Growing up, Morgan Whithaus knew she wanted to be a teacher. She loved to write, and she assumed she’d end up teaching high-school English, helping students perfect their essays.
Eager to get started, she worked as a teacher assistant in her high school, but she was dismayed to find that it wasn’t the right fit. It wasn’t until she worked with kindergartners and preschoolers at Triangle Day School’s summer camps, seeing the way their discoveries awakened their minds, that she felt her purpose awaken, too.
“From the start, I loved that age group,” she says. “I’d be with them all day, with all their nonstop energy, and I’d still miss them I went home. I was already ready to work with them again.”
Whithaus graduates this spring with a degree in Human Development and Family Studies from the UNC School of Education. She’ll stay for her Master of Arts in Teaching (MAT) with the hopes of teaching kindergarten in her hometown of Durham, N.C., upon completion.
As part of her degree program, Whithaus sought an internship with Mary Bratsch-Hines, Ph.D., at the UNC Frank Porter Graham Child Development Institute. There, she found another great fit — the Targeted Reading Intervention (TRI) where she was tasked with helping to reconceptualize some of the program’s reading instruction strategies for classroom teachers.
The TRI is a professional development program designed to help kindergarten and first grade teachers in rural, low-wealth schools provide reading instruction for the children in their classrooms who are struggling in learning how to read. University-based literacy coaches provide one-on-one, ongoing support to classroom teachers in multiple states via inexpensive and scalable webcam technology.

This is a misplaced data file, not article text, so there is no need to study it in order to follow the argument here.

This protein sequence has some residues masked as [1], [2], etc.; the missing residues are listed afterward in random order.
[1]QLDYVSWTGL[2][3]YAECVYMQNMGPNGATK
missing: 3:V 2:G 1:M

Whithaus became certified in the TRI and worked with literacy coach Heather Aiken on a project to strengthen activities for the highest-level TRI — where teachers work with children to read and understand multisyllabic words — to incorporate morphology, the study of words and their parts, into those strategies. She is completing a pilot to compare the revised version with the original version, work that will inform the future of TRI implementation.
“Gaining access to evidence-based reading instruction before stepping into the classroom promises to give Morgan insight, experience, and expertise to help her future students make rapid growth in reading,” says Bratsch-Hines. “In just a short time, she became a member of several teams at FPG, and the work she’s completed with us has the potential to advance teachers’ reading instruction and students’ reading acquisition.”
“My time with FPG was truly eye-opening,” says Whithaus. “A big part of TRI is teaching teachers levels of reading instruction that they aren’t always taught in school, such as phonics and morphology. Having already worked with kindergartners on these skills gives me the ability to walk into my own classroom comfortable with the concepts and ready to put them into action.”
Whithaus’ work with students during the COVID-19 pandemic is completely virtual, which puts her in the position to help determine which concepts teachers can effectively lead virtually and for how long. Adapting the face-to-face lessons for distance learning has given her even more opportunities to understand how children learn best and make recommendations on what parts of virtual TRI might be worth continuing once children are back in schools.
“This internship has really been a culminating experience for me,” she says. “I’m going to be ready for my career in ways I’d never imagined.”